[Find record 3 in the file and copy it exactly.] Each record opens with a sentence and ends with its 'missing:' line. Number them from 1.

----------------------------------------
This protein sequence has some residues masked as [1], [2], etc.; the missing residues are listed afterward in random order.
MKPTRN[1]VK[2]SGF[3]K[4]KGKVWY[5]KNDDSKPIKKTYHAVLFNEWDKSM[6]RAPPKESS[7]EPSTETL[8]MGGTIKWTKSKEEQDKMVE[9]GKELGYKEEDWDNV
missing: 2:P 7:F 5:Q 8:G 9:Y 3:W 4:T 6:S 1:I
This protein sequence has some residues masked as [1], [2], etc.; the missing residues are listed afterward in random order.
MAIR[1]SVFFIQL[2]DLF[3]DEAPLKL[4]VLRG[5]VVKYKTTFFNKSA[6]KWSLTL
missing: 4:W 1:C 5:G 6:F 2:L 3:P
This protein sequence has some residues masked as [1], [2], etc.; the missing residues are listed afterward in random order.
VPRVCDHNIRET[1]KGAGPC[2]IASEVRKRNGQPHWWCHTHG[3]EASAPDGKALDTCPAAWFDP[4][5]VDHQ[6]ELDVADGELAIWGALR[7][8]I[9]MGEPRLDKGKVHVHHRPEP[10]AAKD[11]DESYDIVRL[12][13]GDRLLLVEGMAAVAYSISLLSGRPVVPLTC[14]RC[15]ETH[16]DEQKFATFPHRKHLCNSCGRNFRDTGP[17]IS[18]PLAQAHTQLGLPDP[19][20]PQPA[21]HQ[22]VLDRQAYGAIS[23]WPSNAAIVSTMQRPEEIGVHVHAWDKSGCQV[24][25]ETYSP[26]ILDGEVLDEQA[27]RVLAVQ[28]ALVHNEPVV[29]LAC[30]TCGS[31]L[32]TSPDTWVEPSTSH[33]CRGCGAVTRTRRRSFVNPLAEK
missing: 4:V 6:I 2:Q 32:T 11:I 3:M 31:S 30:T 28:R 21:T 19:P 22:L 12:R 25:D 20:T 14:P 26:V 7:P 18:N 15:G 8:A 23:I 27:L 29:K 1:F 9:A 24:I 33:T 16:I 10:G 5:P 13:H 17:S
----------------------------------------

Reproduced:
This protein sequence has some residues masked as [1], [2], etc.; the missing residues are listed afterward in random order.
VPRVCDHNIRET[1]KGAGPC[2]IASEVRKRNGQPHWWCHTHG[3]EASAPDGKALDTCPAAWFDP[4][5]VDHQ[6]ELDVADGELAIWGALR[7][8]I[9]MGEPRLDKGKVHVHHRPEP[10]AAKD[11]DESYDIVRL[12][13]GDRLLLVEGMAAVAYSISLLSGRPVVPLTC[14]RC[15]ETH[16]DEQKFATFPHRKHLCNSCGRNFRDTGP[17]IS[18]PLAQAHTQLGLPDP[19][20]PQPA[21]HQ[22]VLDRQAYGAIS[23]WPSNAAIVSTMQRPEEIGVHVHAWDKSGCQV[24][25]ETYSP[26]ILDGEVLDEQA[27]RVLAVQ[28]ALVHNEPVV[29]LAC[30]TCGS[31]L[32]TSPDTWVEPSTSH[33]CRGCGAVTRTRRRSFVNPLAEK
missing: 4:V 6:I 2:Q 32:T 11:I 3:M 31:S 30:T 28:R 21:T 19:P 22:L 12:R 25:D 20:T 14:P 26:V 7:P 18:N 15:G 8:A 23:I 27:L 29:K 1:F 9:A 24:I 33:T 16:I 10:G 5:P 13:H 17:S